Again, unless a serious buildup or suck out is plaguing your recording, it's best not to worry about it, since the odds are good adding a few dB in the 100 to 150 cycle range will fatten up the bottom end. Keep in mind that with no bass instrument, the guitarist will be playing the chord root notes in many cases, so adding in the 100 to 150 cycle area will help support the low frequency spectrum.

200 to 300 cycles: In most cases, the guitar amp sound will be full in this area since the guitarist will typically use an amp that has a big sound for this application. Also, since the odds are good the 100 to 150 cycle area added the lows, and if the amp is big sounding, most likely this area will be fine on its own, unless a bad bump or suck out is in play. If so, use the frequency sweep technique, find the spot, and fix.

300 to 600 cycles: More than likely, there will be no need to do anything in this area unless a bump or suck out exists.

600 to 800 cycles: If the amp sound is dark and you do not want the sound "bright," but need note definition, try adding a few dB at 700 to 800. You may try rolling out if the sound is too "mid-rangy" for your taste, but be careful since this is the note definition "meat" area of the tone!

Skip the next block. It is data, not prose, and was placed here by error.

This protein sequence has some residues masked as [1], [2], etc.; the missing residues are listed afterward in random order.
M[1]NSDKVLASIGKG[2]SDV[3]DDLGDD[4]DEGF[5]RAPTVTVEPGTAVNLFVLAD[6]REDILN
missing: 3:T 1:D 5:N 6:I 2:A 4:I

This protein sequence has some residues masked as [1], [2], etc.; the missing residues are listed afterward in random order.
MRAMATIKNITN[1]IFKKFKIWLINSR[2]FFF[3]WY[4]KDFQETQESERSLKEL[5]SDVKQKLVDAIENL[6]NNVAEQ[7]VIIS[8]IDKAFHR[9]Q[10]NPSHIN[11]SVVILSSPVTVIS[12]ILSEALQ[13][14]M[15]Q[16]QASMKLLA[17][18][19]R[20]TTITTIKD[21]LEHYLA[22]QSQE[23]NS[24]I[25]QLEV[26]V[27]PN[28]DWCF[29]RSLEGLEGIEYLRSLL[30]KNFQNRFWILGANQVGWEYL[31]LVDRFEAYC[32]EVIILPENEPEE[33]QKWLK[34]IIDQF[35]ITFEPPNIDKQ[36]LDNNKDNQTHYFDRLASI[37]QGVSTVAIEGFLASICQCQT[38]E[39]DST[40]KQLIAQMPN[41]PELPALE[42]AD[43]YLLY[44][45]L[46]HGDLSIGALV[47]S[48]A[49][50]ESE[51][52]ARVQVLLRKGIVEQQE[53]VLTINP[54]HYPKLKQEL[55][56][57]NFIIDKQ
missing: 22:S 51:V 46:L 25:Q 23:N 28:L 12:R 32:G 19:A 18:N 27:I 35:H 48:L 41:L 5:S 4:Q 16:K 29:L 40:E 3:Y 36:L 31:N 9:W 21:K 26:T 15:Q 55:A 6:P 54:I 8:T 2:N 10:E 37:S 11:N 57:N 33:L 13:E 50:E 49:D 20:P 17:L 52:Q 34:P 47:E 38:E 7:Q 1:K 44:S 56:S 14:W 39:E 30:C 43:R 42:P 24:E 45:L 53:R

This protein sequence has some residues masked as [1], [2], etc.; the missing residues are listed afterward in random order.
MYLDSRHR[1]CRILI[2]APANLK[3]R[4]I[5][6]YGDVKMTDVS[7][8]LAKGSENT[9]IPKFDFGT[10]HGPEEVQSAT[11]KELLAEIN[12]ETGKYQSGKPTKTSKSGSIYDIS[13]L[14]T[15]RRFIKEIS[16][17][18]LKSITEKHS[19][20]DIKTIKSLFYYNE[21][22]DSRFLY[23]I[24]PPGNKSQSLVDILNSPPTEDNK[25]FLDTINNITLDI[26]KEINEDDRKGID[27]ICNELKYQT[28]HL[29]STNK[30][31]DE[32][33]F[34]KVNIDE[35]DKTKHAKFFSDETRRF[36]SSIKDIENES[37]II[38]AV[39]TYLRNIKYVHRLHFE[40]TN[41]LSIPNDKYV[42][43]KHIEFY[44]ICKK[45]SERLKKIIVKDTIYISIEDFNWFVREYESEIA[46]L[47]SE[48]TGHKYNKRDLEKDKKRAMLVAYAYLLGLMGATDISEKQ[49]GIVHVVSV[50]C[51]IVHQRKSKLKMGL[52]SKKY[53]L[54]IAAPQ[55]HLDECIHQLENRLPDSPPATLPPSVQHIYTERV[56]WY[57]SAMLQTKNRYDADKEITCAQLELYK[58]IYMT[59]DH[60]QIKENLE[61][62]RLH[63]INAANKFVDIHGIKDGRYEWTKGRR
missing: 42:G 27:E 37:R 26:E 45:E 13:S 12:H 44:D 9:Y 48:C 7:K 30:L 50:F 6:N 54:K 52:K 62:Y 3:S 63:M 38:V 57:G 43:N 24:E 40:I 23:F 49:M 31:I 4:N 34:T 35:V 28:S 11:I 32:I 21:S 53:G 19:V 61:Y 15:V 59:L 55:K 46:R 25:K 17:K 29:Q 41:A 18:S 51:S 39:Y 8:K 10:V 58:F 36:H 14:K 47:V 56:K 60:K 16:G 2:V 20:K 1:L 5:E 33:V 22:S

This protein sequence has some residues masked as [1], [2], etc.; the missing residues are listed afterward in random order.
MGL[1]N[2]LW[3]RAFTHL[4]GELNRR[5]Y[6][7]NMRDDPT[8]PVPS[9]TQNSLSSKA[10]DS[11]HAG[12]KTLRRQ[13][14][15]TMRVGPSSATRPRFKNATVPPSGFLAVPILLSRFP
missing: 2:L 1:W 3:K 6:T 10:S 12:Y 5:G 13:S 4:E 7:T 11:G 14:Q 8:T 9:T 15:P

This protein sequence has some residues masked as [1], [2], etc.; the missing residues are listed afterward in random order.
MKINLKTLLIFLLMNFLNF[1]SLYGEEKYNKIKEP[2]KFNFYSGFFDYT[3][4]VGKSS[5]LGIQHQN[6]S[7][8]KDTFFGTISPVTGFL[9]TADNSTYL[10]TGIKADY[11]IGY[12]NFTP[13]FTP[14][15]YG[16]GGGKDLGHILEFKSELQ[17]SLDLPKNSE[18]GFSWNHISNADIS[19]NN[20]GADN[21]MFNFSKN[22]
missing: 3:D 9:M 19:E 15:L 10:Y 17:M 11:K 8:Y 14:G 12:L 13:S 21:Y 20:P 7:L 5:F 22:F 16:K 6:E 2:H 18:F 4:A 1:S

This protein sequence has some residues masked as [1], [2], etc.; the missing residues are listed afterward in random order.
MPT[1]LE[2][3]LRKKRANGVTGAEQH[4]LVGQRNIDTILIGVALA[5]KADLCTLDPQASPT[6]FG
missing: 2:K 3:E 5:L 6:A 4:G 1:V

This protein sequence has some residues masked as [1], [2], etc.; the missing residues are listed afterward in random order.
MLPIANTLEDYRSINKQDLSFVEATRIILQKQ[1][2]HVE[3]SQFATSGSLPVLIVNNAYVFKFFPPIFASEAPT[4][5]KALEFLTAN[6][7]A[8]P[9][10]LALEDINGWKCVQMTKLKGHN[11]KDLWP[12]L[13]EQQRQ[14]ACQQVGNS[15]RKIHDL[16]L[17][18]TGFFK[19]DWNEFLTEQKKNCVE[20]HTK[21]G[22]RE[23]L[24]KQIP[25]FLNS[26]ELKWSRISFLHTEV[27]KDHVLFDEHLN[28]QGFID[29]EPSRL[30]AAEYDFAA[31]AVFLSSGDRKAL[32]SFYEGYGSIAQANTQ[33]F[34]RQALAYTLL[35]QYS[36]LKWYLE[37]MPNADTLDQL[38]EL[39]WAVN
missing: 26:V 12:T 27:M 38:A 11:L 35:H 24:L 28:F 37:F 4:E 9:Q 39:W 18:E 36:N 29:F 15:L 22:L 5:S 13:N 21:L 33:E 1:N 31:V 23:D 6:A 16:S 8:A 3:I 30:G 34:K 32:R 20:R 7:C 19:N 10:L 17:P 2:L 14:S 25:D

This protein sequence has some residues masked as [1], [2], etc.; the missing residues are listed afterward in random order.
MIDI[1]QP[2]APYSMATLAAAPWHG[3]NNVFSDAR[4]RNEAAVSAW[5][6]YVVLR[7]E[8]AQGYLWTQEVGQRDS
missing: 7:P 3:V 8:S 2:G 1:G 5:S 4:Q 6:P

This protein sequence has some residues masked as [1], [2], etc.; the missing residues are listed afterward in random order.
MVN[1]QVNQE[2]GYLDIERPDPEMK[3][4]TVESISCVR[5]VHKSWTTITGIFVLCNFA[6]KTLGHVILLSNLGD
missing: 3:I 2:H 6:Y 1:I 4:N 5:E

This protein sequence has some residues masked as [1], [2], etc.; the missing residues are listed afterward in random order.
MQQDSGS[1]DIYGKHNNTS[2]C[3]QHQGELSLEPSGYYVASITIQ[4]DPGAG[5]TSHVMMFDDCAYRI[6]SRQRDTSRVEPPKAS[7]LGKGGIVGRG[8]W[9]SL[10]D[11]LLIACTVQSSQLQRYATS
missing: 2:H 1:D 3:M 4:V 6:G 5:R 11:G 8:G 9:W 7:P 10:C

800 TO 1kHz: Again, if the amp sound is dark and you do not want the sound "bright," but need note definition, try adding a little here. You may try rolling out if the sound is to "mid-rangy" for your taste.

1K to 2 kHz: 1K is the center on the midrange. If the sound is real dark and you want some life, try adding a few dB here. On the other hand, if you want the dark, non-defined tone, try rolling out a few dB here but again, be careful since this is the note definition "meat" area of the tone!

2 kHz to 3.5 kHz: If the sound is dark and you want to make it brighter, add here. A pro jazz guitar player that uses a dark tone may dislike the frequency addition as well as any other upper frequencies. You will find out how the guitar player feels about this on the first playback. Always remember to make the player happy if possible.

3.5 kHz to 5K: This area starts bringing up the "sparkle." In most cases, the chord melody guitar player will not like this area or any of the following high frequency areas. OK, after saying that, since there are no rules, try adding here as long as it does not thin out the sound. If the amp sound is not overly bright and the tone is not thin, adding in this area may sound good to get a slight bit of "air" in the sound. Again, most jazz guitar players like a big, sweet sound, but if you make it too bright, the guitarist will tell you for sure!

8 kHz to 12 kHz: The pristine sheen area. If you have a dark tone, this will not add anything but noise in most cases. This is a spot to roll out a few dB if the amp is noisy.

If recording to analog tape, you may want to do the roll out later, when mixing, to also take down the tape hiss at the same time.